US-China trade war is changing Brazilian agricultural industry, initiating more farmers to align their crops with Chinese demand. According to Brazilian government data, the nation’s soybean acreage has increased by 2 million hectares in two years, while the sugarcane planting area has decreased by 400,000 hectares.
Brazilian farmer Gustavo Lopes has a sugarcane field in Sao Paulo state, covering 1600 hectares. In consideration of the global trends, including US-China trade raising tension and the oversupply of the sugar market, Gustavo chose to change his last sugarcane field to soybean-planting, and gave up several decades’ sugarcane supply contract that had been signed with a local sugar factory.
The crop swap will inevitably threaten the survival of sugar factories that rely on these farmers to supply sugarcane. In the sugarcane producing areas of central and southern Brazil, about 60 sugar factories have closed in the past five years, and more than 270 factories that still open have become difficult to fight for sugarcane supply. Last year, farmer Antonio de Morais Ribeiro Neto had replanted 400 hectares of sugarcane fields with soybeans after shut down the sugarcane processing factory that he supplied.
In the first half of this year, Brazil’s soybean exports to China increased by 6% compared to last year, reaching nearly 36 million tonnes. In July, soybean imports increased by 46% compared to the same period last year, about 10.2 million tonnes. China’s growing demand for meat has also contributed to the increased soybean import for animal feed. China paid $20.3 billion last year buying 53.8 million tonnes of soybeans from Brazil, nearly half of its production, up from 22.8 million tons in 2012. China’s new tariff of 25% on U.S. soybeans is expected to push Brazil’s soybean exports to hit an all-time record this year.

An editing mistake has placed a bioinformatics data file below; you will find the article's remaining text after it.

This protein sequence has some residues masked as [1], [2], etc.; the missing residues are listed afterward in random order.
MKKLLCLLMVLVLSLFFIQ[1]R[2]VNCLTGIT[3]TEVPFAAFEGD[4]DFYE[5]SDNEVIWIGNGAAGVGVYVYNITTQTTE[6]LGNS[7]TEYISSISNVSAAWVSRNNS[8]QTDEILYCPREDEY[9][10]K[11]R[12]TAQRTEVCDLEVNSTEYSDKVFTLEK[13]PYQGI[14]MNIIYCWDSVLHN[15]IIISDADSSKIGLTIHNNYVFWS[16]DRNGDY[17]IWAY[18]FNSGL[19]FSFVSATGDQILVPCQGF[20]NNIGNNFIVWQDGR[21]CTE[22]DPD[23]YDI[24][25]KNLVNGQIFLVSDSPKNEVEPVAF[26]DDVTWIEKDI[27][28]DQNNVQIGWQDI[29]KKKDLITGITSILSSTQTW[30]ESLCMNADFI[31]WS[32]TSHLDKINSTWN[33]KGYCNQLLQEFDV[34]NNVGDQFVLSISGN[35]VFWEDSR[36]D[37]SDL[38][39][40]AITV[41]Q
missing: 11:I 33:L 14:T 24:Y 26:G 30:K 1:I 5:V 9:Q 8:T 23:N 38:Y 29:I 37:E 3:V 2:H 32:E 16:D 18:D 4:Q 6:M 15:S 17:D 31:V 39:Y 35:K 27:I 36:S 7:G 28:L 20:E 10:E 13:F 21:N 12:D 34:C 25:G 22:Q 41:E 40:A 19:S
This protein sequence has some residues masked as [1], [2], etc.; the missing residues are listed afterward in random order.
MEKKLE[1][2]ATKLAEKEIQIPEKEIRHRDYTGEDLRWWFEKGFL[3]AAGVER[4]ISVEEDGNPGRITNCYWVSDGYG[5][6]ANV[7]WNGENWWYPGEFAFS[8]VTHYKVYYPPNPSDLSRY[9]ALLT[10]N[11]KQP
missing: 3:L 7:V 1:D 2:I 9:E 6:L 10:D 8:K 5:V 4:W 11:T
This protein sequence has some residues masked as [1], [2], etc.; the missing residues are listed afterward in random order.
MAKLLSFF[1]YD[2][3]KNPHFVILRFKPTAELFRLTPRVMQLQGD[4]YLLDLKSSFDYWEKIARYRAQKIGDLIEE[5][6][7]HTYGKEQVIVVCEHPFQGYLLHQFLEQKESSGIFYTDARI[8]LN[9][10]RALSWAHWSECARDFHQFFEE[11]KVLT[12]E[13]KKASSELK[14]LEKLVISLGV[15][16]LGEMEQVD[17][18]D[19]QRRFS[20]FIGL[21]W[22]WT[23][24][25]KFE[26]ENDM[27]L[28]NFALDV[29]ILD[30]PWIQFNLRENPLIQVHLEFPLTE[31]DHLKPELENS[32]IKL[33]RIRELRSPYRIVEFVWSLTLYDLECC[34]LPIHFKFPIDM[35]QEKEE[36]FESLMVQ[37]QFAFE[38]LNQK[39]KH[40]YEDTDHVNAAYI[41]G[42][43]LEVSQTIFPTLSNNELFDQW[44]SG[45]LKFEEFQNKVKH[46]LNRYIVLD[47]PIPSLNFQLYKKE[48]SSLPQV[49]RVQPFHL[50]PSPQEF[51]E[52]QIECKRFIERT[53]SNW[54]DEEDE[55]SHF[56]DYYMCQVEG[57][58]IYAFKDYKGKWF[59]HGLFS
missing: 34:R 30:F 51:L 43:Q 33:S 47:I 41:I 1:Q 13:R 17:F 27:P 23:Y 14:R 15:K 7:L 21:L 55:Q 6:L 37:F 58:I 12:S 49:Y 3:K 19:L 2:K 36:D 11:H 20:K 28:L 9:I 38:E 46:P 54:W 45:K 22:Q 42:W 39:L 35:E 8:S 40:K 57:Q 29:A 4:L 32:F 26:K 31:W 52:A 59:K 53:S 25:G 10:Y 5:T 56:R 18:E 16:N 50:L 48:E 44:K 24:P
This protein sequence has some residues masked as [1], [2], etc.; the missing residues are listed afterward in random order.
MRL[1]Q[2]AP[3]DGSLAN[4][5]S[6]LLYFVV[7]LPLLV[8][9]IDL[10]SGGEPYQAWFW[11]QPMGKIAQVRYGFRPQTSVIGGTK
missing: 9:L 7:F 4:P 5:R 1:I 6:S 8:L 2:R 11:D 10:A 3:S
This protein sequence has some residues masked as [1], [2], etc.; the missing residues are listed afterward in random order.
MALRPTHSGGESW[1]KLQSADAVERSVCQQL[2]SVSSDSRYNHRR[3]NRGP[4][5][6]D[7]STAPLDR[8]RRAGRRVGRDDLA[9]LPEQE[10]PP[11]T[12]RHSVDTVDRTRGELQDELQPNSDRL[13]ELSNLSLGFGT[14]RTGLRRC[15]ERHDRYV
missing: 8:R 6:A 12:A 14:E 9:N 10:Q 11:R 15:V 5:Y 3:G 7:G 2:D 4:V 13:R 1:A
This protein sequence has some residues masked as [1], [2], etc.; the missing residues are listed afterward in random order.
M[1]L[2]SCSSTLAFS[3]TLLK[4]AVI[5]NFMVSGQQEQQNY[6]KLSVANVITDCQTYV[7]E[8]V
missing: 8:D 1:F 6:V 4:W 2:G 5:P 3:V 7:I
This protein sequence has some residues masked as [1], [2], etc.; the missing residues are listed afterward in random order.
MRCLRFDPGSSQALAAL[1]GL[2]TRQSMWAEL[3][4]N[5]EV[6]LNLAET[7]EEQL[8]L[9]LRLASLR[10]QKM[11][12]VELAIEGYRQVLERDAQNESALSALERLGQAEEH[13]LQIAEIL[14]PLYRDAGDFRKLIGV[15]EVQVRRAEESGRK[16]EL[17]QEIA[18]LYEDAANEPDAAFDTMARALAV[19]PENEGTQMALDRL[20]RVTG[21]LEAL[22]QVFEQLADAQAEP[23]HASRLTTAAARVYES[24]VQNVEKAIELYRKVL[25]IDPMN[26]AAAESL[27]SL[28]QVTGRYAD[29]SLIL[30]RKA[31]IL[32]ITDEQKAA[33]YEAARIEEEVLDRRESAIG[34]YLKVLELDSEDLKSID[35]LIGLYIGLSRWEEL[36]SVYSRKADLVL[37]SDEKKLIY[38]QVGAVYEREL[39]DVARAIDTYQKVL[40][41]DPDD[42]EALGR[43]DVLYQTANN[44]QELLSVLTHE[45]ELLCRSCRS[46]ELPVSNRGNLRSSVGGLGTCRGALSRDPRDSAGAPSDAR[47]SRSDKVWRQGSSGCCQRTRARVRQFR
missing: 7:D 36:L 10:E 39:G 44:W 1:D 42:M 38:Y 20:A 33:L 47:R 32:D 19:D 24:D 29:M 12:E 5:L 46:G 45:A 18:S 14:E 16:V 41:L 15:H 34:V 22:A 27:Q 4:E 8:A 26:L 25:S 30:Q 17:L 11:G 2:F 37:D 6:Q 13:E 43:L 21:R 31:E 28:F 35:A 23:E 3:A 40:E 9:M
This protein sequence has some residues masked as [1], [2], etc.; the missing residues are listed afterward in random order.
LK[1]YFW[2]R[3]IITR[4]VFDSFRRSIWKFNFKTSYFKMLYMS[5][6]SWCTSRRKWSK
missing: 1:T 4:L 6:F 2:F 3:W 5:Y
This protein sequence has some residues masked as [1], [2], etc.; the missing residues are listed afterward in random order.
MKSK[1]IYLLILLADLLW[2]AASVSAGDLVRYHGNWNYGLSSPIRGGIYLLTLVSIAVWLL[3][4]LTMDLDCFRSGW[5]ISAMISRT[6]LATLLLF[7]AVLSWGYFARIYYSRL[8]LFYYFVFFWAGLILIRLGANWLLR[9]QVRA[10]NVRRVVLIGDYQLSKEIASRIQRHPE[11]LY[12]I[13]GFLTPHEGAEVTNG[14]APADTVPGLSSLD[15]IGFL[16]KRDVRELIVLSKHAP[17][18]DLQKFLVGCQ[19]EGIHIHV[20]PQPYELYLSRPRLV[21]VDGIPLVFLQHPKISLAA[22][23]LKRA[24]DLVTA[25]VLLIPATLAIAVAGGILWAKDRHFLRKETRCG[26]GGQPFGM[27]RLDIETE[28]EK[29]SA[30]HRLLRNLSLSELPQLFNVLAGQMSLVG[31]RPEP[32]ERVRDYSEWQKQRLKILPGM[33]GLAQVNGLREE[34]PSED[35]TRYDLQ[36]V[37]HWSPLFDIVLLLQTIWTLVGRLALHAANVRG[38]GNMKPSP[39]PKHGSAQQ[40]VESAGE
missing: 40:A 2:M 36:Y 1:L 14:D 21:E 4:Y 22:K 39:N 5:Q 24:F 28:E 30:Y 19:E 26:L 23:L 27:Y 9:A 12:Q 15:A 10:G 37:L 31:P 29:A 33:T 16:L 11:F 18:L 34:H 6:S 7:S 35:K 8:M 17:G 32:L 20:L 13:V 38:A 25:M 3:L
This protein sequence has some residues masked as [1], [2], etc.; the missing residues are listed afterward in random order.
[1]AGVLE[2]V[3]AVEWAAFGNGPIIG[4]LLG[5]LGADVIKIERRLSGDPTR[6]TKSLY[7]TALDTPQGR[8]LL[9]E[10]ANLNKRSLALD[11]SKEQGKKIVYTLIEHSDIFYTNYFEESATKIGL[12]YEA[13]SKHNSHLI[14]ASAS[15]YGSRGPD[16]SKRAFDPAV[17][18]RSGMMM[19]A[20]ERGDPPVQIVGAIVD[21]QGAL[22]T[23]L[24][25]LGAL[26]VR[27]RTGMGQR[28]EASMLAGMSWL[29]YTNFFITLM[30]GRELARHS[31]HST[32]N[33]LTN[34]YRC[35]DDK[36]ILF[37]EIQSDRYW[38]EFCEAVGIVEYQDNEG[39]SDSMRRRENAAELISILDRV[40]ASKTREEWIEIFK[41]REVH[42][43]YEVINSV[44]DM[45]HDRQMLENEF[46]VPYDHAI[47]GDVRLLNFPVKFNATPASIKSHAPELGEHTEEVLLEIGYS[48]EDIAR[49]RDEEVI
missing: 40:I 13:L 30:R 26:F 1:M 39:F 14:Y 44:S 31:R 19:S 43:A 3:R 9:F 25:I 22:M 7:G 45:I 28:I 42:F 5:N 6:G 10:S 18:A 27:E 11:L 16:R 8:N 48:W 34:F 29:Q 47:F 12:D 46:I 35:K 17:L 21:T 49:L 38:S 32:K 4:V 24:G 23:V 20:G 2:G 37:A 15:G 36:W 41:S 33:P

With the reduction of sugar consumption in developed countries, China’s sugar import tariffs have also brought pressure to the global sugar market. Brazil’s sugarcane cultivation is being affected by the decline in sugar prices, and China’s demand has boosted Brazilian soybean prices. Under the dual role, Brazilian farmers believe that planting soybeans seem more promising than planting sugarcane. In addition, sugarcane fields generally can be replanted after five or six years, and many sugar factories are using this period to produce soybeans.
In the face of the growing fever of soybeans, some are cautious about relying on only one crop and a large importing country. Gustavo has no regret replanting soybeans. His sugarcane field earned a net profit of 480 reais ($120) per hectare last year, compared with a net profit from soybean field of 2,600 reais ($655) per hectare.